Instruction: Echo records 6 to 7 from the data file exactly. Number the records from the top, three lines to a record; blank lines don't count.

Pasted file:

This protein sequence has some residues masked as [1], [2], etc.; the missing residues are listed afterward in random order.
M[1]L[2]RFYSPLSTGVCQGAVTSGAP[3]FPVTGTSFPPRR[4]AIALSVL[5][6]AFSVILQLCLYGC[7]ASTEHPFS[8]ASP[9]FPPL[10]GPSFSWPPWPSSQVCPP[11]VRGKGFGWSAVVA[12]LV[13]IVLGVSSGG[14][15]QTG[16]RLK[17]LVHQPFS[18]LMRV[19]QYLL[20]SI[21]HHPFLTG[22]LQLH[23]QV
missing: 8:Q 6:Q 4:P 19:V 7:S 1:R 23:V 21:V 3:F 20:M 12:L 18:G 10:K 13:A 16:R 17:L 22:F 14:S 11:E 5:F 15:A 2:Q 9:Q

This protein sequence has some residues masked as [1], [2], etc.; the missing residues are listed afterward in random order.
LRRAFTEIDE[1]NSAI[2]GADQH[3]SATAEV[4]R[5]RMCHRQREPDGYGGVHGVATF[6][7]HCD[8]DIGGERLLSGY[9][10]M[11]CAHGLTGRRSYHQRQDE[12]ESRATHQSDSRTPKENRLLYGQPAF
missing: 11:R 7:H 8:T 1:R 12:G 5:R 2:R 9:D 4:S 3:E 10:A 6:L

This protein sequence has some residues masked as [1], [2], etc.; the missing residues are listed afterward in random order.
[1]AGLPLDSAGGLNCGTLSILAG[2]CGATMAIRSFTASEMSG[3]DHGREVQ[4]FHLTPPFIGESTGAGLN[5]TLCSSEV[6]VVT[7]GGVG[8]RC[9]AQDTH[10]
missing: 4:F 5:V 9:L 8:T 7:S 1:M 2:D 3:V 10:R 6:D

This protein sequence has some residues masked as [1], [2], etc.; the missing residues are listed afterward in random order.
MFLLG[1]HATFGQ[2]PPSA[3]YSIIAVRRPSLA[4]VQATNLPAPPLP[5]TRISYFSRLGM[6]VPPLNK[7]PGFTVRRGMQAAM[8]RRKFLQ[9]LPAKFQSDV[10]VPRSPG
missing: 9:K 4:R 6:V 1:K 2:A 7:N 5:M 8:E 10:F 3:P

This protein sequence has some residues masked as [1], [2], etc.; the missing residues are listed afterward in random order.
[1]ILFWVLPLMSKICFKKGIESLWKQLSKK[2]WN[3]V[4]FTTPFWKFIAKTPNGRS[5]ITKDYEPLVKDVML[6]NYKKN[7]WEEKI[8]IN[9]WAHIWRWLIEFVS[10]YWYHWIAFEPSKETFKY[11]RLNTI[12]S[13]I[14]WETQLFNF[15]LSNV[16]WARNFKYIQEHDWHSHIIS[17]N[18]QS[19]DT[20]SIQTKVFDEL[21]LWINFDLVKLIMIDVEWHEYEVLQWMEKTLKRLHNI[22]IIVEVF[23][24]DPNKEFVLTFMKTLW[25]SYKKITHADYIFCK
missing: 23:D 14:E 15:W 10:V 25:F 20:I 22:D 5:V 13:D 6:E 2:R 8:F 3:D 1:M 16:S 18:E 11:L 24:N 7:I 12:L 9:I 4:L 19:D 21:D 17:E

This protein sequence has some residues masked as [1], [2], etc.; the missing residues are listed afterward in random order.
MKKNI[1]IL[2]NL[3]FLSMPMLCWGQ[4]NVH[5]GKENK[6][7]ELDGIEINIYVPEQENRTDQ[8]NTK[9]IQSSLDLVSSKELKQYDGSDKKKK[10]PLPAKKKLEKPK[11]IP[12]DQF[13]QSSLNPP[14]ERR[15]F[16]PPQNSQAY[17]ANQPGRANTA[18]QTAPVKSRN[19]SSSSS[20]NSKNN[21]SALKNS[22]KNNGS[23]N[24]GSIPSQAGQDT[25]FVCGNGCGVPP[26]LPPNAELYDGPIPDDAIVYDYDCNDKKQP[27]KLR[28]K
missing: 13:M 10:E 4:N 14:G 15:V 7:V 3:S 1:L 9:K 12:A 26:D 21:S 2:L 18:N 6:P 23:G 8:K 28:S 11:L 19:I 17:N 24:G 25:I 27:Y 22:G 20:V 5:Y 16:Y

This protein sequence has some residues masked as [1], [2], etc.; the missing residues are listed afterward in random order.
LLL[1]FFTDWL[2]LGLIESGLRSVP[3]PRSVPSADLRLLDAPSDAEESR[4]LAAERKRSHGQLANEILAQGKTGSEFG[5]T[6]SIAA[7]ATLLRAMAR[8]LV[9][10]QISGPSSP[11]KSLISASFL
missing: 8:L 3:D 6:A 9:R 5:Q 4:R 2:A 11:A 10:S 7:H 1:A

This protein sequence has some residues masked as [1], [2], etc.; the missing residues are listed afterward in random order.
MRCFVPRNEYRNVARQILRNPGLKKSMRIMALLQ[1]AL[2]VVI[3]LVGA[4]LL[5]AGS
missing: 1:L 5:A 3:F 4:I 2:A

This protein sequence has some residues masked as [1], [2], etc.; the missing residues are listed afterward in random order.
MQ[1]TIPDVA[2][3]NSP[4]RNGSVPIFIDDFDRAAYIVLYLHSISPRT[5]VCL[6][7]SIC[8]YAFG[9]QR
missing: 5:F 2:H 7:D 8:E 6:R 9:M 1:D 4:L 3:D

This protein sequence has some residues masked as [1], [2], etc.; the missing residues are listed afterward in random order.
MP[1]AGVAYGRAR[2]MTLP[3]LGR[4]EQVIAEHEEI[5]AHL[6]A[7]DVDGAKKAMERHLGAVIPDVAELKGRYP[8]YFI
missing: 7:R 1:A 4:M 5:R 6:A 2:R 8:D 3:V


This protein sequence has some residues masked as [1], [2], etc.; the missing residues are listed afterward in random order.
MKKNI[1]IL[2]NL[3]FLSMPMLCWGQ[4]NVH[5]GKENK[6][7]ELDGIEINIYVPEQENRTDQ[8]NTK[9]IQSSLDLVSSKELKQYDGSDKKKK[10]PLPAKKKLEKPK[11]IP[12]DQF[13]QSSLNPP[14]ERR[15]F[16]PPQNSQAY[17]ANQPGRANTA[18]QTAPVKSRN[19]SSSSS[20]NSKNN[21]SALKNS[22]KNNGS[23]N[24]GSIPSQAGQDT[25]FVCGNGCGVPP[26]LPPNAELYDGPIPDDAIVYDYDCNDKKQP[27]KLR[28]K
missing: 13:M 10:E 4:N 14:G 15:V 7:V 3:S 1:L 9:K 12:A 26:D 21:S 2:L 18:N 6:P 23:G 8:K 28:S 11:L 19:I 17:N 24:G 25:I 27:Y 22:G 20:V 5:Y 16:Y

This protein sequence has some residues masked as [1], [2], etc.; the missing residues are listed afterward in random order.
LLL[1]FFTDWL[2]LGLIESGLRSVP[3]PRSVPSADLRLLDAPSDAEESR[4]LAAERKRSHGQLANEILAQGKTGSEFG[5]T[6]SIAA[7]ATLLRAMAR[8]LV[9][10]QISGPSSP[11]KSLISASFL
missing: 8:L 3:D 6:A 9:R 5:Q 4:R 2:A 11:A 10:S 7:H 1:A